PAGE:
Run ionic serve and once the server finishes recompiling you should see that the font color of the component has changed to orange. I’ll clarify what’s happening here. The name of the Web Component is ion-card-title. This is the real name of the component in Stencil and IonCardTitle is the JSX name used only in React. Several CSS variables are associated to this component during its definition. One of those variables is — color. Therefore if we select the ion-card-title component, within our CSS file, and reset the — color property any ion-card-title component will have its color changed. Let’s erase that style and continue.
Now when we take a picture we should see a slightly nicer interface.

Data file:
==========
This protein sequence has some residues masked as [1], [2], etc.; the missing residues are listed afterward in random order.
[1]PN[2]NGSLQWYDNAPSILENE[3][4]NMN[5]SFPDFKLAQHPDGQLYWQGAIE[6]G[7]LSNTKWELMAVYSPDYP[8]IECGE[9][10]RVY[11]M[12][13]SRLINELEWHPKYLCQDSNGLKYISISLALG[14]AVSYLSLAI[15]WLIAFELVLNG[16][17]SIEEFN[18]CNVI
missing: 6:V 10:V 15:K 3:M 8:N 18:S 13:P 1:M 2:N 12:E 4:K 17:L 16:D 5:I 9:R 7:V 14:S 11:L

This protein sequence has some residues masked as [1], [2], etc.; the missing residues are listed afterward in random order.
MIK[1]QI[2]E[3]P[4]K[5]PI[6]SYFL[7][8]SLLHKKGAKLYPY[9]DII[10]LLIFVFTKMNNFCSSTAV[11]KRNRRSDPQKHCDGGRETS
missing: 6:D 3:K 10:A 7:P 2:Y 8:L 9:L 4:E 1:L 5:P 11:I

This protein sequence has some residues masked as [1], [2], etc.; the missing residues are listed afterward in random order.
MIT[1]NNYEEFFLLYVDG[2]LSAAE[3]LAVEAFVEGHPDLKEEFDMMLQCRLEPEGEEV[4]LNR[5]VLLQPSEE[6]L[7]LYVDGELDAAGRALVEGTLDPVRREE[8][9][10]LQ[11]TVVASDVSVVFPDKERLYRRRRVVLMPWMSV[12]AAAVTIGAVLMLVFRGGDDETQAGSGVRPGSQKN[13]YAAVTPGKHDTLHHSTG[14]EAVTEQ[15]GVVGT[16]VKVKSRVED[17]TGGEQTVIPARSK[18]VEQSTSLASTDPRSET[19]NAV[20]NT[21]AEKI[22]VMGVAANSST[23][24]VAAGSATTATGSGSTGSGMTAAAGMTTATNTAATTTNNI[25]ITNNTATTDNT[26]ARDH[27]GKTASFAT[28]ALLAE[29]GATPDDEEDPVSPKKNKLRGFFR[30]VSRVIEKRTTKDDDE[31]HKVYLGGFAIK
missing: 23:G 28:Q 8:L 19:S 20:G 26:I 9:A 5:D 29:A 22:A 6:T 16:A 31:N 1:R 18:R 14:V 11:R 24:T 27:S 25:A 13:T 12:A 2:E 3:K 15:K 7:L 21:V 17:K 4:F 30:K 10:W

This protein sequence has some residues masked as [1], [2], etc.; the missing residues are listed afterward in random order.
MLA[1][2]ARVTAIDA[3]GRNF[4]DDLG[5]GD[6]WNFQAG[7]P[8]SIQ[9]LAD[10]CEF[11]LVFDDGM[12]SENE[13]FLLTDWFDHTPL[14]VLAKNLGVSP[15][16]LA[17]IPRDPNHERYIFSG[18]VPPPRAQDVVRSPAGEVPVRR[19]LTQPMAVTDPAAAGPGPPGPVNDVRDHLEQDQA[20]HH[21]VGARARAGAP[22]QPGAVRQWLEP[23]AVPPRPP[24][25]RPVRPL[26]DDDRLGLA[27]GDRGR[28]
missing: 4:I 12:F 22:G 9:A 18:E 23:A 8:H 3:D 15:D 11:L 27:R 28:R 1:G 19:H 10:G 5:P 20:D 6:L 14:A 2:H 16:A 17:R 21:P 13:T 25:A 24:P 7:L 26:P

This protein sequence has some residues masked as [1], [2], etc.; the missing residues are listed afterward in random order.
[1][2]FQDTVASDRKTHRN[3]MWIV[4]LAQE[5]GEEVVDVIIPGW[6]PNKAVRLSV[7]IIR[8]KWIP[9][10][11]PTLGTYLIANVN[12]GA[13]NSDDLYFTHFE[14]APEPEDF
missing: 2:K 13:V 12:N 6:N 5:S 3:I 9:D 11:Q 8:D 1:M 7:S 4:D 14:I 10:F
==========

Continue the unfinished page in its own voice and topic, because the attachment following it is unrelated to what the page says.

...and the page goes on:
So changing only a trivial amount of code we already have a better looking screen. Now let’s save each picture’s name into local storage and move the pics into the app’s directory.
As mentioned in my previous story, Part II, access to native capabilities is given by Capacitor. So we will use Capacitor via Hooks to access local storage. Install the package below, if you did not last time.
npm i @ionic/react-hooks
This package acts as a wrapper to use hooks syntax to access Capacitor plugins. Now that’s installed, let’s modify the Camera.tsx file again to manage the taken image file. First let’s add moment to give us easier date and time formatting.
npm i moment